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Courage to Date in the New Year

Magic at Midlife: Your Relationship Roadmap for Romance After 40

Jennifer Y. Levy-Peck, PhD and Charles Peck | Jan 5, 2015, 6 a.m.
Northwest authors Jennifer Y. Levy-Peck, PhD, a psychologist, and her husband Charles Peck are write a weekly column on midlife relationships. They are working on a new book, "Magic at Midlife: Your Relationship Roadmap for Romance After 40."

You may be blissfully single; more power to you. You may be in a relationship, budding or established. Or you may be looking for your special someone in the New Year. If you are seeking a partner for a committed relationship, we'd like to give you a little encouragement.

No, it's not easy when you are over 50. When your mother told you, "There are lots of fish in the sea," she probably wasn't thinking of the over-fished oceans of middle age and beyond. There are still some good people out there, and (assuming you are not into "Big Love"), you are only looking for that one special individual to be your partner.

If you have been contemplating dating but are hesitant, now is the time to venture out. Consider your options for meeting people - everything from online dating to joining a kayaking club. Once you have done everything you reasonably can to feel as self-confident as possible, try really hard to forget what others may be thinking about you, and just go out and enjoy yourself. There is nothing as attractive as someone who is honest, authentic, engaged in life, reasonably self-assured, and interested in others. While of course you want to put your best foot forward in the dating world, you also want to find someone who truly likes you - the real you.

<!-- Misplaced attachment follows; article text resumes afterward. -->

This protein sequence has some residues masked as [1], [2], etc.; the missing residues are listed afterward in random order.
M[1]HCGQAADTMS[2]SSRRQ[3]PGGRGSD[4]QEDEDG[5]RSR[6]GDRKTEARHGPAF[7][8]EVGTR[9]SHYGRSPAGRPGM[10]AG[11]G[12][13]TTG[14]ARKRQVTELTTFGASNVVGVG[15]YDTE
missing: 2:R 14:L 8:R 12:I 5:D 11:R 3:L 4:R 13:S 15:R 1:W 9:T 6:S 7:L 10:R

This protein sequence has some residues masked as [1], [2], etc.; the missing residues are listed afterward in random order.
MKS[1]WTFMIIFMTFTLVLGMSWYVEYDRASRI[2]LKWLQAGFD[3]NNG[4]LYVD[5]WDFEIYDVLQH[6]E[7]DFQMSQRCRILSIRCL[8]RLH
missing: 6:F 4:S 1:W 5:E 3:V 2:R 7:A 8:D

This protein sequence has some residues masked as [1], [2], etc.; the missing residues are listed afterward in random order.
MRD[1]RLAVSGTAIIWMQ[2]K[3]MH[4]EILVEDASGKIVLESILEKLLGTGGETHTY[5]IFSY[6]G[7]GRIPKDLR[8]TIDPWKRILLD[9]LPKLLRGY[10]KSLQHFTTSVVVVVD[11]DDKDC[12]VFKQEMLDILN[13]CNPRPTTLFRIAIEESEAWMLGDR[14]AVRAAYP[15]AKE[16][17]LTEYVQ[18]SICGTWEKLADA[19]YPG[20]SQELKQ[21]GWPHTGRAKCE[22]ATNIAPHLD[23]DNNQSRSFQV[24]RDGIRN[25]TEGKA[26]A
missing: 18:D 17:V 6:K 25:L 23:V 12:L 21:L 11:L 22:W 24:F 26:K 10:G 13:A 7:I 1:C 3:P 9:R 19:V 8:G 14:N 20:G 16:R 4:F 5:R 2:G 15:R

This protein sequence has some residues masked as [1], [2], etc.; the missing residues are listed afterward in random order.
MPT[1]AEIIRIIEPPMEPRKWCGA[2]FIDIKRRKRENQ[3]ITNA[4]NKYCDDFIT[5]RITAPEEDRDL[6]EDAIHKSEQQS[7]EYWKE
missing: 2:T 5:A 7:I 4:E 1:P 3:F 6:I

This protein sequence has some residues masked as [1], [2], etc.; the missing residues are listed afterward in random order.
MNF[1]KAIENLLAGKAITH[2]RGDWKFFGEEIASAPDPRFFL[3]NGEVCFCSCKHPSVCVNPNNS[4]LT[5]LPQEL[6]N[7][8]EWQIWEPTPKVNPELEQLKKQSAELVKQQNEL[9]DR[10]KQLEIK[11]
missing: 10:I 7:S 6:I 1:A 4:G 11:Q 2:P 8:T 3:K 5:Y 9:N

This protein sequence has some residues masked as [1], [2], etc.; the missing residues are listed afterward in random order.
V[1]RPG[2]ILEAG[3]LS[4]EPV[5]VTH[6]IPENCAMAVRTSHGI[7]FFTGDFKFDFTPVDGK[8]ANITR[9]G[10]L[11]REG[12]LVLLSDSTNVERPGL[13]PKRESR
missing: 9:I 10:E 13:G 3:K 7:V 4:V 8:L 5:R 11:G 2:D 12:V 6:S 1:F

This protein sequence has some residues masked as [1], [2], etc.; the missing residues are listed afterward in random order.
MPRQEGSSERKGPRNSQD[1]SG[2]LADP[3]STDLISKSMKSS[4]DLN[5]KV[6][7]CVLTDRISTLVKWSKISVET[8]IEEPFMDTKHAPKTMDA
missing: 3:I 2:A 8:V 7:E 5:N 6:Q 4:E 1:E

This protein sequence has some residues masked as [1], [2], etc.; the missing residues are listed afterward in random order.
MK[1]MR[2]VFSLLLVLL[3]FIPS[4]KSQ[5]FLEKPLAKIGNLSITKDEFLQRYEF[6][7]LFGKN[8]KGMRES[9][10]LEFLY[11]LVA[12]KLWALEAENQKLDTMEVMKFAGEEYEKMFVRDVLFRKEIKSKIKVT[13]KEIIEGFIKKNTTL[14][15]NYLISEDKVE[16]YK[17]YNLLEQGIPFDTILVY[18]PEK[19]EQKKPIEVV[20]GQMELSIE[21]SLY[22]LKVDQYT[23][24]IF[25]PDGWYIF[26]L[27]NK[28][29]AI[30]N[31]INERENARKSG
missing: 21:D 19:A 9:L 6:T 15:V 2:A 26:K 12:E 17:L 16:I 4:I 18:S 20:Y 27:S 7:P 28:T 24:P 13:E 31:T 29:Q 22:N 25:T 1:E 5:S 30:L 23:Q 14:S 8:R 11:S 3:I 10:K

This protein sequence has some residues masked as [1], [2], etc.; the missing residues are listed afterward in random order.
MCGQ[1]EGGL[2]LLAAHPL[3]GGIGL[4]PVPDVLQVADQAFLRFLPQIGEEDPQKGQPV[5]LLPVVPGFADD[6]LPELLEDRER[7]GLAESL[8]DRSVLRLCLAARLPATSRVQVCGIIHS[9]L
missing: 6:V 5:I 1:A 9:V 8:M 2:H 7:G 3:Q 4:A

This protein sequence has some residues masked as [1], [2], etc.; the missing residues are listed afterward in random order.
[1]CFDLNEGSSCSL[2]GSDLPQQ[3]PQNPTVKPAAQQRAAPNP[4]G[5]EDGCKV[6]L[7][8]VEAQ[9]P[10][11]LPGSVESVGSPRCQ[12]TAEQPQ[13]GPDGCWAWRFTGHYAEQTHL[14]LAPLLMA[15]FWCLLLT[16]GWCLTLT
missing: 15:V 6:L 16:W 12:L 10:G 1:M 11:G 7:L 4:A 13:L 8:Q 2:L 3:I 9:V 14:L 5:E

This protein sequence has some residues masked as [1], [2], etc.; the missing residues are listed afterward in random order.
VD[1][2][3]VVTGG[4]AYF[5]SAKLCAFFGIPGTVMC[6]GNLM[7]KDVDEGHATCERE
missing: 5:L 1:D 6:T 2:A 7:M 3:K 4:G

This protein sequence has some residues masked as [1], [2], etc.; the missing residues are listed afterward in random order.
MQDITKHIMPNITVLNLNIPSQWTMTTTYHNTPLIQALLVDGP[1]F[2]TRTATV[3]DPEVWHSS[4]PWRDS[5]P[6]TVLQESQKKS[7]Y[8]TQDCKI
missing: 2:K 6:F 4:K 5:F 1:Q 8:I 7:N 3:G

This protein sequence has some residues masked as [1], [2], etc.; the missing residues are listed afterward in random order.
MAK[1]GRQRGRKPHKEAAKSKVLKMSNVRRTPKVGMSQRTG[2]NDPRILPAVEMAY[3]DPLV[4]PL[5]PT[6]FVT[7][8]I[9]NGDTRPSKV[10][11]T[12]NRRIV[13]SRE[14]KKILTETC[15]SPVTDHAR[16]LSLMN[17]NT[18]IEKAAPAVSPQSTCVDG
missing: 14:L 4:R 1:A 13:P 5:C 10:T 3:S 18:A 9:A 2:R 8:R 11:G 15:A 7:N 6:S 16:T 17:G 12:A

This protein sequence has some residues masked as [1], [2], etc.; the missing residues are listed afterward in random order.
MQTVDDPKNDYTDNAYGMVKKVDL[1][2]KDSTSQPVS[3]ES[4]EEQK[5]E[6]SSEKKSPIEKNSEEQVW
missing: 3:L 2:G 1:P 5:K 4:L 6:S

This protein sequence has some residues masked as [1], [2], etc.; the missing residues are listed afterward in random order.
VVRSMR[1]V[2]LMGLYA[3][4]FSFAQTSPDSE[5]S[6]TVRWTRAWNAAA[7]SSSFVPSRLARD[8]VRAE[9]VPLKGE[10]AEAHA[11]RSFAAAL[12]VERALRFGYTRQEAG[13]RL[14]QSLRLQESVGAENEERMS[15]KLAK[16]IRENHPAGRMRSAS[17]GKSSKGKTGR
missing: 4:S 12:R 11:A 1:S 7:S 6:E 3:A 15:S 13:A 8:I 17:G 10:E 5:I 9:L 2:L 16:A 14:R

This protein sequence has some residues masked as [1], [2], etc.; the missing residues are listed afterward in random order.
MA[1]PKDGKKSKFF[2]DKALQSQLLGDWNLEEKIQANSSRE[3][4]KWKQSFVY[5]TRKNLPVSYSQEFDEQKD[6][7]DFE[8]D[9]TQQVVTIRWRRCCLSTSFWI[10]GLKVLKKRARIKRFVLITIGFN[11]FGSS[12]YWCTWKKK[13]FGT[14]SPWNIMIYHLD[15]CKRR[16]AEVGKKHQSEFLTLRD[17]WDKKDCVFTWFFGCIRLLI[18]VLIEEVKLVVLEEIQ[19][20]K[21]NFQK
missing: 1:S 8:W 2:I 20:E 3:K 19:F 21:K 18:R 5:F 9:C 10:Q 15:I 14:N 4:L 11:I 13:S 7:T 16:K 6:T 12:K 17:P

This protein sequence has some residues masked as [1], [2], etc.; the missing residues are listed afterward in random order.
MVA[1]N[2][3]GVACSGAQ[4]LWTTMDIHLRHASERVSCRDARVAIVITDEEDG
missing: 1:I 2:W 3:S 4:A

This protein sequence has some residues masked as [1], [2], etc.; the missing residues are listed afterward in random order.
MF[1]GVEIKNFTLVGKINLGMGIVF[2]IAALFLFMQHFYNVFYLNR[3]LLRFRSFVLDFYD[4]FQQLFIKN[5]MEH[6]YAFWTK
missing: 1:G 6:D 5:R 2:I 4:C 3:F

We've talked in previous columns about how to meet people (online or in person) and how to prepare yourself emotionally for the dating world. Today we are talking about having the courage to take a risk. Yes, you may kiss a whole bunch of toads in your quest for true love. But if you want a life partner, that motivation can help you to overcome your fears and insecurities. Just take things slowly, if that feels right to you, and trust your instincts.

Watch the messages you give yourself. You would never tell a friend, "You are too old and too fat to be attractive," but you may be saying negative things like this to yourself. Don't predict doom, either. Just because you have had some bad luck in the relationship arena, that doesn't mean you can't find happiness. You may have to do some soul-searching and make some changes, but past disappointments don't inevitably lead to a bleak future. We have talked to many boomers and seniors who, despite past heartbreaks, have found great happiness with the right person.

So give yourself a pep talk, find a supportive friend to help you on your journey, get out and do what you love to do, and keep a positive and hopeful attitude. Chances are that you will be sipping champagne with someone special next New Year's Eve.

Northwest authors Jennifer Y. Levy-Peck, PhD, a psychologist, and her husband Charles Peck are write a weekly column on midlife relationships. They are working on a new book, "Magic at Midlife: Your Relationship Roadmap for Romance After 40."

Previous Magic at Midlife Columns:

Moods Are Contagious

Friends and Lovers: A Balancing Act

The Power of Small Caring Behaviors

Accepting Your Aging Body

The Perils of Gift-Giving

Telling Your Love Story

Older Hearts Break, Too

Reimagining Your Life Together

Memory Loss and the Midlife Couple

When One of You Retires

Money - One Pot or Separate Accounts?

Falling in Love Later in Life

To Marry or Not?

Conversations About Death for Midlife Couples

The Couple That Laughs Together, Stays Together

Vacation Time! Leave Your Baggage at Home

Your Place or Mine? Moving In Together

How to Help Your Partner Calm Down

Creating Shared Goals

Having the “Senior Safer Sex” Conversation

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